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The Running Man of Commerce, Oklahoma

16 October 2015

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Charles Duboise bends over to lace his running shoes in the kitchen of the home he shares with his mother. He’s worn these same shoes every day for several years. He’s worn the same t-shirt for more than 15 years. Duboise is a man who cherishes routine.
It’s early in the morning and it’s already a stifling 88 degrees --- not unusual for Oklahoma in the dog days of summer --- and there’s no air conditioning, but Duboise doesn’t care. He barely notices the sweat as he pounds out another seven miles. When he’s finished, he snatches a notebook off a desk and flips it open. He writes the time and date at the top of the page, and logs his running time, his pace, and how many miles he’s completed that day. Then he slides the notebook shut. Duboise has only a few more pages left in this notebook before it is retired to a tower of notebooks he keeps in a corner of the room. The tower is more than four feet tall. Want an example of irony? Duboise runs on a treadmill every day, even though he lives next to Route 66, the most famous road in the world. Each day (except one) since the spring of 1991, the 48-year-old has run at least a few miles, often as many as eight or nine. But he’s never passed anyone on the road, and no one has ever passed him either, because he’s a slave to his routine: running on the same treadmill, in the same room, often in the same shoes. He once wore the same running shoes for more than a decade, an amazing and odd dedication to footwear that led to an appearance on Oprah, which not coincidentally was the only day in the last 24 years that Duboise failed to run. That’s 8,700 days of daily running. Ms. Winfrey flew him and his smelly shoes to Chicago in a snowstorm to tape an appearance on her show. “I only slept a few hours, I was so excited,” Duboise remembers, as he fires off every detail of his stay in that large Chicago hotel suite. “They let you get whatever you want in the hotel room: a candy bar, a drink from the little fridge, a fancy robe. It’s all on Oprah.” Why did Charles Duboise start running? In 1991, at 24 years old, he was 320 pounds. Someone gave him a treadmill and he decided enough was enough. Duboise began his two-legged crusade on a March day. It was cool and he didn’t run very far, but he did it. He did it the next day, too, and the next day, and so on. His body responded like a starving man getting his first taste of water. He lost 180 pounds in a few months and he’s stayed in shape ever since. He doesn’t look like a man approaching fifty. He says, “I feel better today than I did when I was 30.” The numbers are staggering, and Duboise, whose memory is like a steel-trap, can rattle them off:
  • 8,700 days of running as of September 2015
  • 70,300 miles and counting
  • If his runs were added together he would circle the Earth’s equator 2.8 times.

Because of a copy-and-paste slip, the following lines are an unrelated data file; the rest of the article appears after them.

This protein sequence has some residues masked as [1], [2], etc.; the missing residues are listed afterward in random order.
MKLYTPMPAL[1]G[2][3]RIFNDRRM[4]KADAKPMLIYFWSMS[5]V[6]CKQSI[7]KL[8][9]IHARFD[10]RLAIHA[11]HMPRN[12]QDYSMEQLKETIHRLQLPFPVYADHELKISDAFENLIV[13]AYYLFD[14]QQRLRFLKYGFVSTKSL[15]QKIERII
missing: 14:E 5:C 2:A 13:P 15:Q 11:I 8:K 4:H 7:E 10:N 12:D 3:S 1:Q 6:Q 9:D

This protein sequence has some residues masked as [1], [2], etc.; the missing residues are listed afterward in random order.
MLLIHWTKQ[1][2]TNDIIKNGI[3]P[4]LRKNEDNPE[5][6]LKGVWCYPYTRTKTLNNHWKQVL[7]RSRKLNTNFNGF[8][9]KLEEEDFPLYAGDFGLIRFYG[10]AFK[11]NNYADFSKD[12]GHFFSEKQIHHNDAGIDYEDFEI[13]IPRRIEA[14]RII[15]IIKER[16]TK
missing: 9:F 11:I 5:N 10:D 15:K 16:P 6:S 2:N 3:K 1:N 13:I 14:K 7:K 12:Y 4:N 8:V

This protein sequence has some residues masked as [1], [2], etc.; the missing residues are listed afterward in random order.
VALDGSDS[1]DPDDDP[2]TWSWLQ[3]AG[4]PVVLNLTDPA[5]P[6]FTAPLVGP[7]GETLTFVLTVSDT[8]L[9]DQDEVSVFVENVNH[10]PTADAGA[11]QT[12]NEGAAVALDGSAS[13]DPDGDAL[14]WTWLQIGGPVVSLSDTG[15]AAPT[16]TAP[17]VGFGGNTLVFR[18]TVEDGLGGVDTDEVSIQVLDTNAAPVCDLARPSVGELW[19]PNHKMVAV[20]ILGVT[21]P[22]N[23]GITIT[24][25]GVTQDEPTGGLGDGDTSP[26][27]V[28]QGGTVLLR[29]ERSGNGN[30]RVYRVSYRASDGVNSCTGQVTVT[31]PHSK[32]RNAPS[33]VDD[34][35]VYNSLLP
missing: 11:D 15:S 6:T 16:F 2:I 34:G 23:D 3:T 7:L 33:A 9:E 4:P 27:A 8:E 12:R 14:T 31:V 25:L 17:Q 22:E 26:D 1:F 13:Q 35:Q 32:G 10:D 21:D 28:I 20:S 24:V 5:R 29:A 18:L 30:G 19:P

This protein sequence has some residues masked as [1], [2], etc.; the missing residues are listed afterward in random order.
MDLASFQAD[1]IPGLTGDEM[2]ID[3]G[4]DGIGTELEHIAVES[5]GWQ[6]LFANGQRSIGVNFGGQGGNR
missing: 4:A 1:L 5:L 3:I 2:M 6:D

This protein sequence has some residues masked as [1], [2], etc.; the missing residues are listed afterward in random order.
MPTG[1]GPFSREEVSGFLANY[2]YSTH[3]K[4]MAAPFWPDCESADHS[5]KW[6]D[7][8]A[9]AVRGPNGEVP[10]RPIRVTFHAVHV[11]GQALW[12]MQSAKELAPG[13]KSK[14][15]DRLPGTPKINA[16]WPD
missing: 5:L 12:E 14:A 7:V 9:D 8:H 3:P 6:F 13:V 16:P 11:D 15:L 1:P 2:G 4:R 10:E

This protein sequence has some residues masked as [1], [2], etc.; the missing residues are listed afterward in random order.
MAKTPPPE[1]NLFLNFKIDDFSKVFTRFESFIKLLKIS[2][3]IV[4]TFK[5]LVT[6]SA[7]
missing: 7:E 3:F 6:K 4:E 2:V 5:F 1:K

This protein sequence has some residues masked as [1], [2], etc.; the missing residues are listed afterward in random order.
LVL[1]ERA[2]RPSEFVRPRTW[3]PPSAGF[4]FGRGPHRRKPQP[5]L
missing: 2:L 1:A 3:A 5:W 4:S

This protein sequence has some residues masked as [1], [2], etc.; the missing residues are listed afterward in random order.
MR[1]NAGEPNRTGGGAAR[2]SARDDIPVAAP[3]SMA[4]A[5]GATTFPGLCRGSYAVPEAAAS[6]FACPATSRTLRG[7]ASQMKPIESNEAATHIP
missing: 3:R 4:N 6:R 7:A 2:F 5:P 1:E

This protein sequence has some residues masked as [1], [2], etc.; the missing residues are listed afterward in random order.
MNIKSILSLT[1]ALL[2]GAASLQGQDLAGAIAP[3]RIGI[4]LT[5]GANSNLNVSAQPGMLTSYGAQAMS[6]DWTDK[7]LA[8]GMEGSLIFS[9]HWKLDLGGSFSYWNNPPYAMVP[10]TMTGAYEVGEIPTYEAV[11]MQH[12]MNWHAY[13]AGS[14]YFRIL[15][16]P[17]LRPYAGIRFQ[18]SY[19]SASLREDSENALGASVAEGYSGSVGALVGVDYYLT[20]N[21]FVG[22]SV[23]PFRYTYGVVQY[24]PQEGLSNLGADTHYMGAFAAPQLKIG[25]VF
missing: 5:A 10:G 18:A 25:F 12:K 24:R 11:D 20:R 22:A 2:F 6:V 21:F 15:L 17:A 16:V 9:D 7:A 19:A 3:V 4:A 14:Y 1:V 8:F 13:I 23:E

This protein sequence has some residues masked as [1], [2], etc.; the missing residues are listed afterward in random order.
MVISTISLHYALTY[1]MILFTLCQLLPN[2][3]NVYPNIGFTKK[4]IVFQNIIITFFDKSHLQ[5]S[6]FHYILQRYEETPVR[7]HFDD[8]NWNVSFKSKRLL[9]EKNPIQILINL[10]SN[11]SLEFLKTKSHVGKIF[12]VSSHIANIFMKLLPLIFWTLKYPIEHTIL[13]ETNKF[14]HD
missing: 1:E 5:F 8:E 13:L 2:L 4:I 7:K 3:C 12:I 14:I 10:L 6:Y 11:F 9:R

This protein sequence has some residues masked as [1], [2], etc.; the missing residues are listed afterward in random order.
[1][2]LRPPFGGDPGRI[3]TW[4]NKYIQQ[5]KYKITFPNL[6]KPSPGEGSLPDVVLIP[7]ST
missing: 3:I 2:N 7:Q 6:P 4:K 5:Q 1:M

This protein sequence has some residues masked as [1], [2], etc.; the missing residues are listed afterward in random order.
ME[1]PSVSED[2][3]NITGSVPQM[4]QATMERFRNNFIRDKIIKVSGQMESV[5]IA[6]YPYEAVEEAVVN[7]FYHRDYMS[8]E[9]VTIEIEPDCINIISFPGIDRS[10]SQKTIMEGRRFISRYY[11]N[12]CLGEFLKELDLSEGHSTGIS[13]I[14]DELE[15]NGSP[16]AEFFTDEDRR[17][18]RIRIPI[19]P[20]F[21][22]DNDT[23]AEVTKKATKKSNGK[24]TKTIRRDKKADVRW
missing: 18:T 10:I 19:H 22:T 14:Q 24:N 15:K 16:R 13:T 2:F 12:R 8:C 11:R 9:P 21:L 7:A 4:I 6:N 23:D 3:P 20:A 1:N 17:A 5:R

In the first few years of his obsession, Duboise exhausted several treadmills, sending ten of them to the trash heap. He runs in the same room and has the same basic view every day. “It never rains and on a treadmill you never stop or slow down,” he says. Finally in 2000 he rebuilt a treadmill and got nearly five years out of it. In 2005, after his appearance on Oprah, the people at NordicTrack contacted him and gave him a top-of-the-line treadmill. He still runs on that one. Duboise lives in Commerce, Oklahoma, a small town split in two by Route 66, which officially opened in 1926 and was one of the nation's first interstate highways. “The Mother Road” started in Chicago and wound its way through six more states before finishing in California. Though it’s no longer a major highway system, Route 66 is an iconic part of American history and the people of Oklahoma are especially proud of it. This includes Duboise, who operates the Dairy King on a T-intersection of Route 66 when he’s not running on the treadmill. Commerce is a town that continues to cling to life after much adversity. In the early 1960s the mining industry there expired. There are still a labyrinth of tunnels and mining shafts living under the soil of Commerce. In the 1980s the BF Goodrich tire plant shuttered its doors and laid off more than 2,200 people, and in the 1990s the “Wal-Mart Effect” crippled many small downtown retailers. Still, the town continues to soldier on, day after day, with a steadfast dedication that’s embodied by Duboise. It’s 9:30 am and Duboise unlocks the Dairy King. He flips on the overhead lights, slips behind the counter, and readies for customers. Who will he meet today? Where will they be traveling from? This morning he bakes a batch of his “Route 66” cookies, a popular treat he loves to hand out to visitors. His family has owned the business since 1980, when his father purchased what was formerly a gas station on Route 66. He lost his father seven years ago, and his mother is 90 years old, but she still works five days a week with Duboise at the Dairy King. Duboise will take his first vacation ever later this year when he plans to go on a cruise. Through the years he’s met thousands of people from all over the world at the Dairy King, but this will be the first time Duboise has left the United States. Route 66 is America’s great vein, a flat and dusty time machine that serves as a doorway to the days when it was the most traveled, best manicured, and most popular thoroughfare in the world. They called it “The Main Street of America” and it was a testament to this country’s technological ingenuity and pioneering spirit. Tens of thousands of Americans streamed across Route 66 to find new opportunities on the west coast, millions traversed it on family vacations, and countless loads of lumber and gas and food and natural resources were carried on it. It represented the greatness of America and the people who made it work. In the 1960's, "Route 66" was one of most popular television shows in the country. It was based on the road and told the stories of people who lived alongside it. These days, with wider, more direct highways available, Route 66 is, in many ways, a museum piece, and a quaint reminder of a simpler past. Yet Commerce and other towns that dot the map along Route 66 still welcome visitors who want to travel the famous route. Duboise welcomes the opportunity to greet those people, many of them from around the globe. The Dairy King has nourished people from Canada, Mexico, Europe, South America, Australia, Japan, and China, all of them anxious to travel Route 66. Duboise insists that everyone sign the guest ledger. He has ledgers going back three decades, with names of people from nearly every U.S. state and every country in the world. “Every time someone comes into the Dairy King, I tell them about Oklahoma. I tell them about the Indian tribes, the land rush, the history of Route 66.” Commerce itself has an interesting backstory: this is where Depression-era criminals Bonnie & Clyde were captured and shot after killing a local sheriff. It’s also where baseball legend Mickey Mantle was born and raised. For Duboise the past is interesting, but the present and future are where his eyes are trained. He can’t imagine living anywhere else, he can’t imagine working anywhere but the Dairy King, and he can’t imagine a day without running on his treadmill. “I think I’ve inspired people. A friend of mine started running because she saw me running so much and now she runs a 5K almost every weekend. Every day I don’t know if I’ll do it, but I do it anyway. It gets to be something I have to do every day.”Like reading about interesting Oklahomans like Charles Duboise?